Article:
What was John Frederick Parker’s Role in Lincoln’s Assassination?

Guilty conspirator or serial screw-up?

Joseph Liebreich
4 min readDec 23, 2020


Via smithsonianmag.com

Background for Lincoln’s assassination

John Wilkes Booth was born in Maryland in 1838 into a family of noted actors. Booth continued the family tradition and appeared in 1855 in Shakespeare’s Richard III in Baltimore and other plays.

Booth had strong Confederate sympathies but stayed in the North during the Civil War to continue his acting career. As the war started to wind down, he and several associates developed a plot to kidnap President Abraham Lincoln and take him to Richmond, the Confederate capital, and hold him for ransom. They thought they could then trade him for Confederate prisoners.

On March 20, 1865, the day of the planned kidnapping, Lincoln failed to appear where Booth and his six fellow conspirators were waiting. The planned abduction obviously failed.

Two weeks later, Richmond fell to Union forces, and on April 9, 1865, Lee surrendered marking the beginning of the end of the Civil War. Booth was determined to save the Confederacy and came up with an even more elaborate plot to revive the South.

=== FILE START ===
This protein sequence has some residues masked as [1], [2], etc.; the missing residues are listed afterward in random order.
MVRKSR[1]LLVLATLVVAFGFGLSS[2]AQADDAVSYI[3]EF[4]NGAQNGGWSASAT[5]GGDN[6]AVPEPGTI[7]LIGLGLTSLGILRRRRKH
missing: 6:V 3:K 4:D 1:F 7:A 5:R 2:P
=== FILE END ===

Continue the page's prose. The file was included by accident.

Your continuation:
He and his co-conspirators plotted to kill Lincoln, General Ulysses S. Grant, Vice President Andrew Johnson, and Secretary of State William Seward all at the same time. Booth hoped to disrupt the government enough to allow the Confederacy a chance to be resurrected.

April 14, 1865

While picking up his mail at Ford’s Theater, Booth overheard someone saying Lincoln would attend that evening’s performance. He spent the following eight hours gathering supplies and scheming with his allies.

That night Lincoln’s party arrived at the theater at around 9 p.m. The play, Our American Cousin, had already started. Lincoln settled into a private box above the stage with his wife, Mary Todd Lincoln, Henry Rathbone, and Rathbone’s fiancée, Clara Harris. The orchestra struck up “Hail to the Chief.” Lincoln bowed and sat down. The President was reportedly in a fine mood and laughed heartily during the production.

At 10:15, Booth slipped into the box and fired his pistol into the back of Lincoln’s…



Joseph Liebreich

Been writing articles here and there for 15 years. I like to write about a variety of topics.